Friday, March 11, 2011

Death's Second and Most Traumatic Visit

 At the age of fifteen I had already experienced the death of someone that was close. It was now time, once again at age fifteen, for me to lose someone that was as close to me as a brother. His name was Lance Prater and his death changed me, forever.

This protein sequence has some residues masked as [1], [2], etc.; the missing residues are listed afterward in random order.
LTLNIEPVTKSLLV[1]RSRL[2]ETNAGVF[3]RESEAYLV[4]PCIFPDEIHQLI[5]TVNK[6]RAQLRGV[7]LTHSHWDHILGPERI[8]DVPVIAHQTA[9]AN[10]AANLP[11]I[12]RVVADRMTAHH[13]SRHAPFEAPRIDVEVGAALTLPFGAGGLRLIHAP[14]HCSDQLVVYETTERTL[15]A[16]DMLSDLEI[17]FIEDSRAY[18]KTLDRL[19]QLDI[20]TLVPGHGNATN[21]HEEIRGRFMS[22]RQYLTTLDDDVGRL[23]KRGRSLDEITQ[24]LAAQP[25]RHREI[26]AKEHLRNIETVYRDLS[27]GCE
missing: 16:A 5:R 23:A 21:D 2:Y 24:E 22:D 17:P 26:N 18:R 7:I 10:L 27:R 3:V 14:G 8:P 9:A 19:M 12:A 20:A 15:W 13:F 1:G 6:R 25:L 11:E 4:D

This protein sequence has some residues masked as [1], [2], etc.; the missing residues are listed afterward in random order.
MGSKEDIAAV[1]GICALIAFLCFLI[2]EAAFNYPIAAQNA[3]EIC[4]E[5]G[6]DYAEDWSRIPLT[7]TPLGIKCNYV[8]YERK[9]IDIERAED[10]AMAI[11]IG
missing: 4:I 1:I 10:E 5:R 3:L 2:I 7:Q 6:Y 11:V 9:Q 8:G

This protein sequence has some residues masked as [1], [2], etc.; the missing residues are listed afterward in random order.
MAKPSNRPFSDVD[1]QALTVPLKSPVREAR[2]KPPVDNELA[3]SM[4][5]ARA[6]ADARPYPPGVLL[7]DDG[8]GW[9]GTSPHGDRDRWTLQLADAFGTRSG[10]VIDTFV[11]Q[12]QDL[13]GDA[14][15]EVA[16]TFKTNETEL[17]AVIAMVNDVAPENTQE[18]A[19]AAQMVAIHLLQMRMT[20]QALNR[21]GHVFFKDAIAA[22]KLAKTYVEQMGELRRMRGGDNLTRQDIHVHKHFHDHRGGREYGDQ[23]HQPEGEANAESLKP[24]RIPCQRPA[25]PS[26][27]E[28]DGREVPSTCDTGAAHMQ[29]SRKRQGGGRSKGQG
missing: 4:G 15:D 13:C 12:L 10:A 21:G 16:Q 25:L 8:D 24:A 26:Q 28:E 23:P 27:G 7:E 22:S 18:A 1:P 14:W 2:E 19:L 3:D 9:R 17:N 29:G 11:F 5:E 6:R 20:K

In 1974, my Mother was a nurse at the local hospital working on the same floor that my grandmother was a patient. I had decided that I was going to become a doctor, so, I spent as much time at the hospital as the staff would allow. As I was standing at the window of my grandmother's room I heard the sound of an ambulance siren. My pulse became a little faster in anticipation of the arrival of the ambulance. When I got a glimpse of the flashing lights of the ambulance, out the door I flew. I found my Mom and told her that I was headed to the ER to see the medics bring in their patient. My Mom told me to stay out of the staff's way as I was a regular at the ER when an ambulance approached. The ER Nurse knew my Mother and my interest in medicine and tolerated my visits because I stayed out of the way and knew when to stay away from the patients and their families. I had seen numerous patients being brought in and had some of the staff even giving me lessons on basic emergency medicine. They thought it great that I was showing such an interest in medicine at such an early age. This ambulance call would be the last one I would see for quiet a while because of the people involved. I came out of the elevators and made a quick right down the hall to the ER department when I saw my football coach walk in with the front of his shirt covered in blood. Confusion had set in because several more people came in and I knew them all. I hit the button that opened the door to the rear staff entrance and saw a gurney with a body, lying face down, completely covered in a sheet, being wheeled into a room. I knew, from my experience, that it was serious to be put in a room. If a patient came in as a non life threatening issue the staff usually put the patient in cubicles, separated by a curtain. One person rolled the patient in the room and immediately came back out of the room. This was not good. I exited the ER the same way I went in and walked around to the ER waiting room. It was filled with many of my classmates from school and the brother and Mother of my best friend. I mean we were close. If he was not at my house , then I was at his, most of the time. I saw Lance's Mom, his brother, and the hospital chaplain, along with many others from our school. A couple of the ER nurses were getting Doug, Lances brother, taking him to one of the cubicles to get checked out." Where was Lance?" I was asking myself. Then I started to think about the body the staff had put in the room and left him there. I saw another classmate and asked him if he knew what was happening. He said that Doug had been going too fast down 4th ave. in Glencoe and lost control of his car. He did not know who was in the car other than Doug. Then another ambulance pulled in and the medics brought in Wayne, another friend from the same grade. He was in a lot of pain, so, I could not get any information out of him. "Who else, was in that car?" I knew there was someone that did not make it because all the staff was treating Doug and Wayne. I left the waiting area and enter the rear staff entrance where the body was being kept. I had to know who that person was. I opened the door and went inside and it was eerily quiet. His blue socks were sticking out from under the sheets, facing downward. I was scared to death. I walked over to the head of the bed. The sheet that was covering the body was soaked with blood at the head of the bed. A lot of blood. I found the nerve to raise up the sheet and quickly backed away, almost falling. I could see enough of his face to tell it was Lance. The Parietal and Occipital region of his skull was crushed. I could see brain matter lying across the back of his neck. I could not move. I stood there with my mouth open and my mind was telling me to run like hell but I could not move. I have no idea how long I stood there when I heard Lance tell me to tell his Mother that he was in a good place. I could not be sure if the sound came from the room or inside my head. It was very clear and unmistakable, "Tell my Mother that I am in a good place." It was lance's voice but after seeing what I had just seen I knew the sound did not come from the body under the sheet. Then I heard, "Will you do that?" Again, very clear and from where it came, I do not know. I said, crying over and over, yes, yes, yes, when my Mom's friend, the ER nurse walked into the door and grabbed me and turned me toward the door and escorted me to the seventh floor, where my Mom was working. I was taken to the nurses lounge and my Dad picked me up some time later. The next several weeks were a blur. Once again, I was a messenger for someone from the other side. I have never forgot those times and now, I have a son named Lance.       theblogmeister

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